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C# CopyTo String Method

CopyTo takes string characters and puts them into an array. It copies a group of characters from one source string into a character array of a certain size. This .NET Framework method provides optimized low-level code.


Example. To start, the CopyTo method on the string type must be called on an instance of a string object. String objects in the C# language can be represented by string literals, meaning "Literal".CopyTo() would be useful as well.

String Literal

Note: In this example, please notice how the char[] variable is allocated before CopyTo is invoked.

Char Array
Based on:

.NET 4.5

C# program that uses CopyTo

using System;

class Program
{
    static void Main()
    {
	// Declare a string constant and an output array.
	string value1 = "Dot Net Perls";
	char[] array1 = new char[3];
	// Copy the fifth, sixth, and seventh characters to the array.
	value1.CopyTo(4, array1, 0, 3);
	// Output the array we copied to.
	Console.WriteLine("--- Destination array ---");
	Console.WriteLine(array1.Length);
	Console.WriteLine(array1);
    }
}

Output

--- Destination array ---
3
Net

In this example, calling the CopyTo method is a void method call. The CopyTo method returns no reference to the copied data. The char array in the program instead has its characters changed internally in CopyTo.

Note: Arrays are indexed by their offsets. The fourth character where the CopyTo method begins copying is the letter "N".

Then: That character and the two following characters are copied into the char[] buffer and the buffer's values are printed to the screen.

Console.WriteLine

Internals. In the .NET Framework, the CopyTo instance method on string is contained in an unsafe context, meaning it can access pointers directly. However, using CopyTo is very reliable because it has been extensively tested.

Note: You do not need to enable the unsafe context to call CopyTo. The unsafe code is not your responsibility.

The CopyTo method internally calls into wstrcpy, which is a heavily optimized and unrolled loop. It copies characters quickly. Using CopyTo (or ToCharArray) is likely much faster than custom methods when the functionality is required.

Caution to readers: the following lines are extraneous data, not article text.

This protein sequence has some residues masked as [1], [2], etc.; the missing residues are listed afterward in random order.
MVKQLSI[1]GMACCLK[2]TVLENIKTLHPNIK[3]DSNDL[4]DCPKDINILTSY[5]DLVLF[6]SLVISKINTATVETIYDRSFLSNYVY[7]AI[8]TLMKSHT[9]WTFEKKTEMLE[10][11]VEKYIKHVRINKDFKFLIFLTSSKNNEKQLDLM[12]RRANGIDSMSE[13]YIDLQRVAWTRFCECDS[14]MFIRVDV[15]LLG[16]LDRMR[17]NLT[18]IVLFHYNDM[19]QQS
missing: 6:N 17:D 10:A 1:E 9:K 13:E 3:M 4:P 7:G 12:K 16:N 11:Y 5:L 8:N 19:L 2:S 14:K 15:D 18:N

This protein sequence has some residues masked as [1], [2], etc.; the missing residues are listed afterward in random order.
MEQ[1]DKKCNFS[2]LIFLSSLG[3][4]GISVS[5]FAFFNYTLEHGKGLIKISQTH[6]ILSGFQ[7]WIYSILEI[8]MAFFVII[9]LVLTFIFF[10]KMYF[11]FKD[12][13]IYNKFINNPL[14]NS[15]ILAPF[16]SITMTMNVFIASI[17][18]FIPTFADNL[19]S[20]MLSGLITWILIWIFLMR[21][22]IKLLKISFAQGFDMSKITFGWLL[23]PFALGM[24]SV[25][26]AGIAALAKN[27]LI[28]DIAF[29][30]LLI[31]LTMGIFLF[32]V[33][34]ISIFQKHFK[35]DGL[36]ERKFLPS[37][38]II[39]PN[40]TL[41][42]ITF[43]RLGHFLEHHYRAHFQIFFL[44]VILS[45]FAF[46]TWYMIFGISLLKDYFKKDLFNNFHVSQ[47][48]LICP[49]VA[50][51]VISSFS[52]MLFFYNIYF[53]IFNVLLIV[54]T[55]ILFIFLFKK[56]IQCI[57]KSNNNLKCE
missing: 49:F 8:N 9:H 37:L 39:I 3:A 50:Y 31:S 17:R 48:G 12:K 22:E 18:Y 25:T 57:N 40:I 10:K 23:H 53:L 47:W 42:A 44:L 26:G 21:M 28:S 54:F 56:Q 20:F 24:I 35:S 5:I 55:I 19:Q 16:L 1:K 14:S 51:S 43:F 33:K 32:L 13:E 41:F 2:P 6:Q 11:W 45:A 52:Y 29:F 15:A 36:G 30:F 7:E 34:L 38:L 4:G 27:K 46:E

ToCharArray

Substring. In most .NET programs, the CopyTo method is not necessary. Instead, your programs will often use Substring to copy one range of characters to another. But the CopyTo method along with ToCharArray can be used as optimizations.

Substring

Tip: CopyTo can help when interoperating with other programs and libraries that require character arrays.


Benchmark. Due to extreme boredom, I wanted to know whether using CopyTo is faster than a for-loop on a short string. I found that the for-loop is faster. This of course depends on your system and other factors.

And: For longer strings, the benchmark would need to be adjusted. Careful testing is needed.

C# program that benchmarks CopyTo, for-loop

using System;
using System.Diagnostics;

class Program
{
    const int _max = 100000000;
    static void Main()
    {
	char[] values = new char[100];

	var s1 = Stopwatch.StartNew();
	for (int i = 0; i < _max; i++)
	{
	    "1234".CopyTo(0, values, 0, 4); // [CopyTo]
	}
	s1.Stop();
	var s2 = Stopwatch.StartNew();
	for (int i = 0; i < _max; i++)
	{
	    for (int j = 0; j < "1234".Length; j++) // [For-loop]
	    {
		values[j] = "1234"[j];
	    }
	}
	s2.Stop();
	Console.WriteLine(((double)(s1.Elapsed.TotalMilliseconds * 1000000) /
	    _max).ToString("0.00 ns"));
	Console.WriteLine(((double)(s2.Elapsed.TotalMilliseconds * 1000000) /
	    _max).ToString("0.00 ns"));
	Console.Read();
    }
}

Output

11.44 ns, CopyTo
 8.64 ns, For-loop


Summary. We looked at the CopyTo method on the string type in the C# language targeting the .NET Framework. This method allows you to copy ranges of characters from a source string into target arrays.

Arrays

Review: CopyTo is a range-based ToCharArray method. It acts only for some characters in a range.